How to Prepare and Mail Aquatic Plants for Identification 

What is that plant?

We encourage lake residents to be aware of changes in the aquatic plants growing in their lake. Sometimes these changes are the result of seasonal conditions - hot sunny summers may cause increased plant growth - but sometimes these changes mean that a nonnative aquatic plant, like Eurasian watermilfoil, has been introduced to the lake.

If you notice an aquatic plant whose growth seems excessive or atypical, we would like to help you identify it (Washington State residents only please). If it is a nonnative noxious plant, we can suggest some management options. If it is a native plant, its increased growth may be in response to excess nutrients entering the lake. In that case, we may suggest working with your neighbors and the local government to control nutrient sources to the lake.

If you would like to have that aquatic plant identified--here's the steps you need to follow 

How to Collect Aquatic Plant

You can collect an underwater plant by dropping a weighted rake to the bottom of the waterbody and pulling up the plants snagged by the rake. When possible, collect the entire plant, including the roots, stems, flowers or fruits. (The flower and fruits of many aquatic plants often stick up above the water in a spike-like arrangement). 

If it isn't possible to collect the entire plant, get as much of it as you can; not just the top few inches. Some plants have floating leaves and underwater leaves; be sure to include both types of leaves. Wash the plant in clean water to remove algae, debris, and other adhering materials. Don't allow the plant to dry out. 

Make notes of the date, location, collector's name and address, and some details about the site where you collected the plant.

Photographing the Plant 

Most people have digital cameras. We learned that digital photographs often could give us enough detail to enable us to identify the plant without having to handle the plant. Remove the plant from the water and photograph it. If the plant is flowering or has seeds, be sure and take photographs of these features. Then email the photographs to either Jenifer Parsons or Kathy Hamel (email addresses are below). If we can't identify the plant from the photographs, we may ask to you take more photographs or to mail in a specimen. Note: you may want to reduce the electronic size of the photographs before emailing them.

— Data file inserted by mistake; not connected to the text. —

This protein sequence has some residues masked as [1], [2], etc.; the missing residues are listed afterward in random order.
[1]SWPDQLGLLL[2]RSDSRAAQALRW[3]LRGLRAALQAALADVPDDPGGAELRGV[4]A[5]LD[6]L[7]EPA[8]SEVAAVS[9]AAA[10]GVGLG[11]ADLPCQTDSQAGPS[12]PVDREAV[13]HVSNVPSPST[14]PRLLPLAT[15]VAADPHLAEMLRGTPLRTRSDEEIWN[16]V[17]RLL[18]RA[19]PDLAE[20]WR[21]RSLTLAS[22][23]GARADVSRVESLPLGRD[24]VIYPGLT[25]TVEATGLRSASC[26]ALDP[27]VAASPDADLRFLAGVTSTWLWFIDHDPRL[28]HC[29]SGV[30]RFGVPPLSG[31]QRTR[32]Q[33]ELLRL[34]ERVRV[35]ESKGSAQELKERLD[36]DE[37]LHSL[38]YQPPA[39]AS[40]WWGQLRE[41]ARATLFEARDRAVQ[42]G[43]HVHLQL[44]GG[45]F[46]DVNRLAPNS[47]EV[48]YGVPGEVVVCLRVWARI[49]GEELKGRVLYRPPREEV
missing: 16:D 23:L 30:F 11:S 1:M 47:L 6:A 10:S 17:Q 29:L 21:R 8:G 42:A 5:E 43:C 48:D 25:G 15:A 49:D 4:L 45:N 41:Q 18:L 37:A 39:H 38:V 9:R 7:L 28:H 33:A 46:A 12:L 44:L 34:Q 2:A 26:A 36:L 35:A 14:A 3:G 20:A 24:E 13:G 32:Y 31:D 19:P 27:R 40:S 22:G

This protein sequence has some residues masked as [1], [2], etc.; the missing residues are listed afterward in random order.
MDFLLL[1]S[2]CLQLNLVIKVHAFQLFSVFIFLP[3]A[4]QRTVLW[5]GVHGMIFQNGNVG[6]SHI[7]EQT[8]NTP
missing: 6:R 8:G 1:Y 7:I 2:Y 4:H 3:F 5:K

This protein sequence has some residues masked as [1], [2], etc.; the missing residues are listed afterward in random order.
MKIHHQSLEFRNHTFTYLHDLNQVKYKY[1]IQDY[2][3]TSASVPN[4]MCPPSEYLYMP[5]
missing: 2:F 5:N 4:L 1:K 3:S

Mailing the Plant 

After you wash the plant and ensure that it is free of debris, lay it carefully on a damp paper towel. Wet the towel and squeeze most of the water out before arranging the plant neatly as if you were going to press it in a book. Lay another paper towel on top of the plant so that it is sandwiched between the two damp paper towels. Place the plant in a watertight plastic bag, such as a ZipLockā„¢ bag and put it in a regular-size envelope for mailing. Be sure to include your name, address, E-mail address, telephone number, and a copy of the notes you made when collecting the plant. Try to mail the plant on a Monday to minimize the time the plant spends in transit. Poorly prepared plants or plants that sit in hot conditions often arrive in such poor shape that we cannot identify them. 

Call or E-mail ahead to make sure that somebody will be there to identify your plants when they arrive. This is important because we can't identify gooey and rotten plants. 

Send plants to:

Jenifer Parsons
Washington Department of Ecology
15 West Yakima Ave -- Suite 200
Yakima, WA 98902-3452

Send E-mail to Jenifer:

Kathy Hamel
Washington State Department of Ecology
P.O. Box 47600
Olympia, WA 98504-7600

Send E-mail to Kathy:

What Happens Next?

When we receive the plant (assuming it arrives in good condition), we will identify it and notify you by telephone, by E-mail, or in writing of the plant identification. Some aquatic plants are very difficult to identify as to species--so we can't guarantee that we can provide you with the species name. We can confirm whether it is a nonnative, noxious weed or a native plant and whether it is likely to become a nuisance. If it is a nonnative noxious weed, we can suggest control options. Sometimes, funding options are available. If it is a native plant, we may suggest nutrient reduction measures